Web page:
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Results 1 to 4 of 4
  1. #1

    Join Date
    Apr 2016
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    1

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    Default Setting up a marine aquarium


    0 Not allowed!
    Hi guys I've been looking into setting up a marine tank and I have a 200l tank that was used for tropical fish does anyone know Wether it's possible to convert it from tropical to marine??

  2. #2

    Join Date
    Jul 2015
    Location
    Florida
    Posts
    75

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    Mourning - Anti-Gang - Melanoma - crf8   

    Default


    1 Not allowed!
    I am no expert but assuming you clean it, should be no problem. If this is your first aquarium I suggest you spend a lot of time reading and learning on this website.

    CRF low tech 55g FW
    Florida

  3. #3

    Join Date
    Dec 2010
    Location
    Ontario, Canada
    Posts
    2,757

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    Thanks for the birthday wishes - mommy1   and gift - mommy1   Thanks for the rep - Cliff   Thanks for the rep, have a cool one on me, Cheers - Cliff   Thanks and a new fish for the tank - glarior   
    Troop and Military Support - Amber Alert - Bladder Cancer - Endometriosis - Equality - Liver Cancer - Liver Disease - Missing Children - POW/MIA - Spina Bifida - Suicide - Strider199   

    Default


    2 Not allowed!
    Yup it can be done. I did it with my 55 gallon. As stated above clean it. I used table salt to scrum all the glass. Starting a saltwater tank isn't hard but keeping it thriving is a bit of work. Read up my friend. Cliff has a lot of sticky's on the basics.
    Warning; Bulldog Pleco guarding my Sons tank now..

    Please remember; every keystroke has a consequence.

  4. #4

    Join Date
    Oct 2010
    Location
    inland northwest, U.S.A.
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    3,015

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    Happy Christmas! - Slaphppy7   Have a great Birthday! - discusluv   Merry Christmas! - discusluv   Happy Holiday to you! - Boundava   Merry Christmas! - Slaphppy7   

    Default


    2 Not allowed!
    Although I only have freshwater, I sometimes like to peer into this saltwater forum just for the interest of it.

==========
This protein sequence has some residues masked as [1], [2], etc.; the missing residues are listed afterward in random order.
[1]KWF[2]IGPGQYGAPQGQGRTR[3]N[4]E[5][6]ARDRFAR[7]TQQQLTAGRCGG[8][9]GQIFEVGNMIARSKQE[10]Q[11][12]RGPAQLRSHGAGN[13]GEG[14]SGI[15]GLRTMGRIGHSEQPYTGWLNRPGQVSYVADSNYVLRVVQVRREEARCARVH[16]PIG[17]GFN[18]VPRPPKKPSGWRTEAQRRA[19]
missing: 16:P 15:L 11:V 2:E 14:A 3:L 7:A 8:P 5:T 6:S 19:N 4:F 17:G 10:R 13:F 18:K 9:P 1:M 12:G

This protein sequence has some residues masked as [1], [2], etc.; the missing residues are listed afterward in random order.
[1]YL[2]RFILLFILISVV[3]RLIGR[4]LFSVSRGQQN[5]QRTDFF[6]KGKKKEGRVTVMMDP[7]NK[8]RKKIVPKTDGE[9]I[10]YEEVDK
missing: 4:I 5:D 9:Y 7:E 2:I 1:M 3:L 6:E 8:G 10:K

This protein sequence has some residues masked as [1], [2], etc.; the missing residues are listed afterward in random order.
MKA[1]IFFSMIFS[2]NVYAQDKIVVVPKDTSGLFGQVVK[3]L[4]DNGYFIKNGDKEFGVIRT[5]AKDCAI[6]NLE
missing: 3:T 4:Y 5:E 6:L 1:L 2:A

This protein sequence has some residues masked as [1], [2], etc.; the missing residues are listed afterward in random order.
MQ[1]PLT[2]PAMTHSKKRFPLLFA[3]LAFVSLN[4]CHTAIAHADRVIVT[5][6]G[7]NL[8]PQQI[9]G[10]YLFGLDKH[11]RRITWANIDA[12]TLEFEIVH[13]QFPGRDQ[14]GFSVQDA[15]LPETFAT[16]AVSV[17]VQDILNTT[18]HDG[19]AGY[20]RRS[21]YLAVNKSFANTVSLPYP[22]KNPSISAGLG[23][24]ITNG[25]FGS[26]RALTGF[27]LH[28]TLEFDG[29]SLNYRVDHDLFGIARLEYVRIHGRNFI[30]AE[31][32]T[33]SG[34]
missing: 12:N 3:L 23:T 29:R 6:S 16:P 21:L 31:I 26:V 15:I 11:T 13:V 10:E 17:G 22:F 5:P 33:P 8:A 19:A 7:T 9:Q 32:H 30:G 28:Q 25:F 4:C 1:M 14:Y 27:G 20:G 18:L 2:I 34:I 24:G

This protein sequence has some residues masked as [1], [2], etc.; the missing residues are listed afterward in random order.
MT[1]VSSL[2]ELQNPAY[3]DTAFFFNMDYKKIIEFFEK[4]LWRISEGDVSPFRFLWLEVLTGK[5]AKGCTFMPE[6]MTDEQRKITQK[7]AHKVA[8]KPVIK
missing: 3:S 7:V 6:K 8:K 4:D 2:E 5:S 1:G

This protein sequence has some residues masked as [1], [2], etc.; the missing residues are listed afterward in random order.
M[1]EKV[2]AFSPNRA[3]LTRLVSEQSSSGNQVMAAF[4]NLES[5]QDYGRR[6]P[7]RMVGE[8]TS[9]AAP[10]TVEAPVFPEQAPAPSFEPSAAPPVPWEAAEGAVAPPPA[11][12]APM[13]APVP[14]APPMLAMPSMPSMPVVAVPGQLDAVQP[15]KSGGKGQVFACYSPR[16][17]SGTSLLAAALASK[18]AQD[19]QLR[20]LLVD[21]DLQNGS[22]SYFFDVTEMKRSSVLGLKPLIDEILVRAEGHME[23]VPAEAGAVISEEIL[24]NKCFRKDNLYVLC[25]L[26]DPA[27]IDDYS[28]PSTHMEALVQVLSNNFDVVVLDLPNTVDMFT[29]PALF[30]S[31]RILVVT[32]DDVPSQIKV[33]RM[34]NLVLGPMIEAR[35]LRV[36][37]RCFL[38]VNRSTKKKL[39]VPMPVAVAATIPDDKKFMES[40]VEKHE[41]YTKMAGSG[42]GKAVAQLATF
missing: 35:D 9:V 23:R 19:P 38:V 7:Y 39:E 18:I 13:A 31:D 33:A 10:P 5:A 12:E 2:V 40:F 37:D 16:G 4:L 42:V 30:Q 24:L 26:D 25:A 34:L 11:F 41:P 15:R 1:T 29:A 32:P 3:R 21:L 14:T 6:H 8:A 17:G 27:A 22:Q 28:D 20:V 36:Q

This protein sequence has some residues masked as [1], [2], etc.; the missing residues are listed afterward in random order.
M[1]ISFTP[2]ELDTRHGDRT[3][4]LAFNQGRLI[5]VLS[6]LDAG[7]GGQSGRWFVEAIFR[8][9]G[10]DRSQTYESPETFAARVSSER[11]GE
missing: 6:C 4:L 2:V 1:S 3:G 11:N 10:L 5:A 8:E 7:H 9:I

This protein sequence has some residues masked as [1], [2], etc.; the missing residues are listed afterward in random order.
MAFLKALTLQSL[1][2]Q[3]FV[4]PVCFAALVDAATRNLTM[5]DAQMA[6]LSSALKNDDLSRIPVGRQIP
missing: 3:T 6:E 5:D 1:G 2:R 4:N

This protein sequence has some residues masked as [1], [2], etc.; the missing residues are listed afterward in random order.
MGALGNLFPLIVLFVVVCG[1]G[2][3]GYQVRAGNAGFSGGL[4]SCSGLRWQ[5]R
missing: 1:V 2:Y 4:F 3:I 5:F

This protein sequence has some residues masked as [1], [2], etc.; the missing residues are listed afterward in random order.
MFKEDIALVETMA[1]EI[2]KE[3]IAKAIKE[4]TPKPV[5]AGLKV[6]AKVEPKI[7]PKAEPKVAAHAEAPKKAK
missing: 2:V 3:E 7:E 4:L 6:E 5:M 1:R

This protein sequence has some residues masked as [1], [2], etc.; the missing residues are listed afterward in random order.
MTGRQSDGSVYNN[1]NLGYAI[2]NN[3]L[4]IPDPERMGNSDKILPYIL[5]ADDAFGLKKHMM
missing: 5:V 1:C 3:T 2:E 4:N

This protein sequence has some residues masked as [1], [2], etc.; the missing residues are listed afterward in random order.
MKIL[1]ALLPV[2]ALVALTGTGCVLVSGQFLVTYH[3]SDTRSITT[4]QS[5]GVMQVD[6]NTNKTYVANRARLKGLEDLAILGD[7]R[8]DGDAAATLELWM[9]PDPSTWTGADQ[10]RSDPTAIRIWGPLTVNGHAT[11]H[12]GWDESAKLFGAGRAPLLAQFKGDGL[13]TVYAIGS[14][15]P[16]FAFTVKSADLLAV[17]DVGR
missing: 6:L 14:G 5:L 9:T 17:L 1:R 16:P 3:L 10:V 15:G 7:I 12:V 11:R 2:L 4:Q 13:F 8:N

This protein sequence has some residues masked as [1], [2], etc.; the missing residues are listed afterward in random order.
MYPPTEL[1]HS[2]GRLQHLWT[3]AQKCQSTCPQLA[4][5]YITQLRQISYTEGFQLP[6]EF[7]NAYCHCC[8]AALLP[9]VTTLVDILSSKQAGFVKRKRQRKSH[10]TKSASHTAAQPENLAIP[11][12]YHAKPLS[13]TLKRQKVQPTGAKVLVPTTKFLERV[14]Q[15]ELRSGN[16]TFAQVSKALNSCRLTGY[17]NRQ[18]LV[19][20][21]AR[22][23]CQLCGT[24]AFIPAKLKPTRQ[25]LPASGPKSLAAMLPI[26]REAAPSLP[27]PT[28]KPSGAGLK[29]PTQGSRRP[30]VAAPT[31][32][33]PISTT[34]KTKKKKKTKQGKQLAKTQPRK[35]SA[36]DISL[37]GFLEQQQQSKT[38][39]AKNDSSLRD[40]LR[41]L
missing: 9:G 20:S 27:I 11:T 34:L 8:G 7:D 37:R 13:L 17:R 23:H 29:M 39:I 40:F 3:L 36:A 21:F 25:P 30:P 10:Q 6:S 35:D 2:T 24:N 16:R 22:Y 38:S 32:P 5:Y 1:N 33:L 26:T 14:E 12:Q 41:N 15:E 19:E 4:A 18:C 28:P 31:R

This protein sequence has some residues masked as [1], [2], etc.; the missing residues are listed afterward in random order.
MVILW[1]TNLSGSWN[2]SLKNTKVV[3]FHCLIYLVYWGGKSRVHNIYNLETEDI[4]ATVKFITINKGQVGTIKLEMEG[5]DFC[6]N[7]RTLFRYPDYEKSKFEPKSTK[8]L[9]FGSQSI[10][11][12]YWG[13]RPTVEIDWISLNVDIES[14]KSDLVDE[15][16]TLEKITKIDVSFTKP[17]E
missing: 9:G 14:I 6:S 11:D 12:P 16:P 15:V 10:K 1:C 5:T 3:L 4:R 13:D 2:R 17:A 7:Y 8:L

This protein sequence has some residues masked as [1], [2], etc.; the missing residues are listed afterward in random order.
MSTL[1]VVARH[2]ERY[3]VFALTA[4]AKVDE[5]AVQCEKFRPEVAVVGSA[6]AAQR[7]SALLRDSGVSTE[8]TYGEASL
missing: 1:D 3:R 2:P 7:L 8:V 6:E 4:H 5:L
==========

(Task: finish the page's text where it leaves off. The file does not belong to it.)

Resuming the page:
Years ago, I kept a coldwater marine tank with local tide pool creatures (had to get a collectors permit through my state to legally do this), and a tropical marine tank. I also kept freshwaters, both tropical and cold.

    There isn't that much more to keeping a marine tank -- a few more parameters to keep track of, such as salinity, and some of the creatures are a lot more sensitive.

    Instead of mixing up artificial seawater (such as using "Instant Ocean"), and having to add electrolytes, I lived close enough to a public aquarium that I was able to fill plastic jerry cans with natural filtered seawater directly from their tanks (and initially from the ocean). It was free and the public was welcome to do so. I transported these home and used this natural filtered sea water for my water changes. Since it came from the ocean itself and had been through the Scripps Aquarium filtration systems, it was pretty much ready to go. It had all the nutrients the creatures needed without having to add extra. I still had to be mindful of the parameters and maintain balance.

    If you live near a public aquarium and they will allow you to do this, it should create a much more natural environment for your marine creatures. Just make sure that any containers you hose seawater into aren't made of metal. You can store the unused seawater for a time, if tightly lidded and kept at normal temperatures. After awhile, ocean water will corrode metal jugs, which is why you should only use plastic.

    It still pays to research the creatures you intend to keep and learn as much as possible about their needs.

    Good luck with saltwater. A marine tank can be extremely beautiful and richly fascinating.
    20 gal. high: planted; 5 white cloud minnows, 4 golden White Clouds, several RCS, 2 blue shrimp, 5 Amano shrimp, several snails; Azoo air. 65 gal: planted; 6 rosy barbs, 6 yellow glofish, 3 red glofish, 3 zebra danios, 5 white cloud minnows, 3 dojo loaches, 6 crimson spot rainbow fish, 12 large Amano Shrimp, several snails; AC110.

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